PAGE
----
The year of the GNU/Linux desktop has been always right around the corner for many years now. Many have been looking for the ‘killer application’ that can only be had on GNU/Linux and that will spur widespread adoption of Linux on the desktop. While fast-booting Splashtop desktops look promising, one killer application boldly going where Windows cannot go is languishing. That killer application is…
Multi-head, multi-user systems running off a single PC. This is where multiple displays, keyboards and mice can be attached to a single PC with multiple users all working simultaneously from one system unit. This can dramatically lower the cost of an individual workstations as well as the cost to support individual workstations. This setup is becoming more and more viable as hardware power increases. What’s more, Windows is much less compelling with this setup since Microsoft is so dependent upon 1 user 1 license to keep its revenue stream going and/or needing 3rd party applications such as Citrix or VMware.
Hospitals need large numbers of workstations to be effectively computerized. A multi-head, multi-user GNU/Linux system would be ideal for deployment in health care settings due to its small footprint and low cost.
Yet it is the author’s experience that such a killer application setup is very difficult to achieve with current GNU/Linux. In fact, total failure has so far been the result after many hours of attempts. Two popular distributions and 2 releases of those distributions where attempted: Ubuntu 8.04 hardy heron, Ubuntu 8.10 Intrepid Ibex beta, Fedora 9 and Fedora 10 beta. All failed miserably.
This was not for lack of documentation. In fact, there is so much forum postings and documentation that it is difficult to find relevant information and appears to be mass confusion. What is found is either grossly out of date, applies to old versions of X-Windows or is current and up to date, applies to your distribution but simply does not work. Even more frustrating is the values-compromising nVidia ‘restricted’ (proprietary) drivers did not work on any of the distributions attempted!
My setup was as follows: AMD sempron processor, ECS motherboard, 1 Gb of RAM, 3 nVidia GeForce FX 5200 PCI video cards. No amount of massaging or configuration could get the video drivers to work with multiple displays. The ‘restricted’ nVidia drivers resulted in a strangely behaving boot up that failed in the text part of Fedora 9 boot. Ubuntu had other problems that are so far insurmountable. I have so far put at least 20 hours into getting this to work without success.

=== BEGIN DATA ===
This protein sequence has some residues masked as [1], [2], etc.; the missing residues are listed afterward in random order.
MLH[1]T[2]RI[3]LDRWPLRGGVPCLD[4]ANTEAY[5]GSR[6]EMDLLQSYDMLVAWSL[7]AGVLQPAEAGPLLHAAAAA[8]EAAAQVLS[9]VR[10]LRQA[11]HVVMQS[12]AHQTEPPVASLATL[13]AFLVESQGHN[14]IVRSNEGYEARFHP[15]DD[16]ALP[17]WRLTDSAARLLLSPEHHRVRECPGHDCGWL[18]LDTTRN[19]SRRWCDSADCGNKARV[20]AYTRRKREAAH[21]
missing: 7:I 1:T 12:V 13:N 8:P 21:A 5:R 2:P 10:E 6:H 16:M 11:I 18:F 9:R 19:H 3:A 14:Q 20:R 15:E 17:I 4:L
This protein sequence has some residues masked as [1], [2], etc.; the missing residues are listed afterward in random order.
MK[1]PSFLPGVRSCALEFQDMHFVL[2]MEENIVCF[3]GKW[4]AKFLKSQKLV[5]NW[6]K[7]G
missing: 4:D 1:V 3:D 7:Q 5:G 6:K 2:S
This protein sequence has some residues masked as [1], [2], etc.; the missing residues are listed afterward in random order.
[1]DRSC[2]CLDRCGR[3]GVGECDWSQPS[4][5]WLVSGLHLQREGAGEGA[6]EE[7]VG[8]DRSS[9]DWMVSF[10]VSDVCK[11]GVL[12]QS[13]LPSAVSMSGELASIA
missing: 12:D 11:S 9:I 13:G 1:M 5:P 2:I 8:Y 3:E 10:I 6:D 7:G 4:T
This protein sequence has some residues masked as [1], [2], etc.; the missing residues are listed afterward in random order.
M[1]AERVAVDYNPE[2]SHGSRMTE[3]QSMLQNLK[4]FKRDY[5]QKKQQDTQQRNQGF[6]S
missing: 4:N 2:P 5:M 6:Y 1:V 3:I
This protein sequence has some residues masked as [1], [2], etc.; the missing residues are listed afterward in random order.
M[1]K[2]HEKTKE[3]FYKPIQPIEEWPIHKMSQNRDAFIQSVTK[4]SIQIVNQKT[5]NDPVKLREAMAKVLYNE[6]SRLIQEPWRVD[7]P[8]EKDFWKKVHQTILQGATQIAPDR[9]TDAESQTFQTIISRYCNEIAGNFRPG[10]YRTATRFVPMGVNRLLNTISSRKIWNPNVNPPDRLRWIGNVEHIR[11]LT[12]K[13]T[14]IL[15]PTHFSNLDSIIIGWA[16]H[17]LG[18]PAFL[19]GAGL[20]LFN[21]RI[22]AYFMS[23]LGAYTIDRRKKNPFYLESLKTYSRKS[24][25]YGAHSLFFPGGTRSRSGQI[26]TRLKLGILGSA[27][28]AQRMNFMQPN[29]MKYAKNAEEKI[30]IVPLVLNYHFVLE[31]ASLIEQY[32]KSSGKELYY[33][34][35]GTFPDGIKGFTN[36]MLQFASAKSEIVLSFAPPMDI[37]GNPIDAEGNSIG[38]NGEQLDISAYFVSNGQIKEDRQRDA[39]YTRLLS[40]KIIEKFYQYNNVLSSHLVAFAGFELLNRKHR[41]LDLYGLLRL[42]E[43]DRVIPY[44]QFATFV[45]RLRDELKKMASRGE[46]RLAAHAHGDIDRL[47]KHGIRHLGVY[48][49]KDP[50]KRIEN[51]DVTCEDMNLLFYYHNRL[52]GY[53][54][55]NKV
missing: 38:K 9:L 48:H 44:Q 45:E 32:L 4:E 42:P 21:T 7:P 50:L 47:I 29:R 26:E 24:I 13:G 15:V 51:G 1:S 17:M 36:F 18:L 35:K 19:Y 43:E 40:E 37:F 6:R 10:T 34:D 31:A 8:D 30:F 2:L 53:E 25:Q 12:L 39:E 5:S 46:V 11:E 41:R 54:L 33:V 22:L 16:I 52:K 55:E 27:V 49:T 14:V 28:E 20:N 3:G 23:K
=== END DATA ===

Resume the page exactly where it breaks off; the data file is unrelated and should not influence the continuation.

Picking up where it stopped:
While Gnome 2.24 is supposed to have built-in support for multi-headed systems, both Ubuntu 8.10 beta and Fedora 10 beta did not have this working on my system.
I have spent countless hours over the last 8 years getting and occasionally succeeding in getting multi-headed displays working with GNU/Linux. The experience has been universally difficult, daunting and time-consuming. What’s more is that the parameters for X-windows configuration have changed frequently and dramatically over the years rendering old xorg.conf files, the hard-won documentation of such files and Google searches for information nearly useless shortly after it is created. A current xorg.conf files bears little resemblance to ones that I created a few years ago for my multi-headed system, rendering my previous difficult experience in doing this utterly in vain.
While there is some hope for the future with Gnome 2.24, this does not look as though it will be viable soon. Although this should ‘merely’ be a software problem, it has so far proven to be a daunting one. This long and painful process of attempting to prototype multi-head, multi-user systems in our hospital may have to be abandoned in favor of further, forced, expenditures on the Windows platform. The year of the GNU/Linux desktop killer application still does not appear to be here.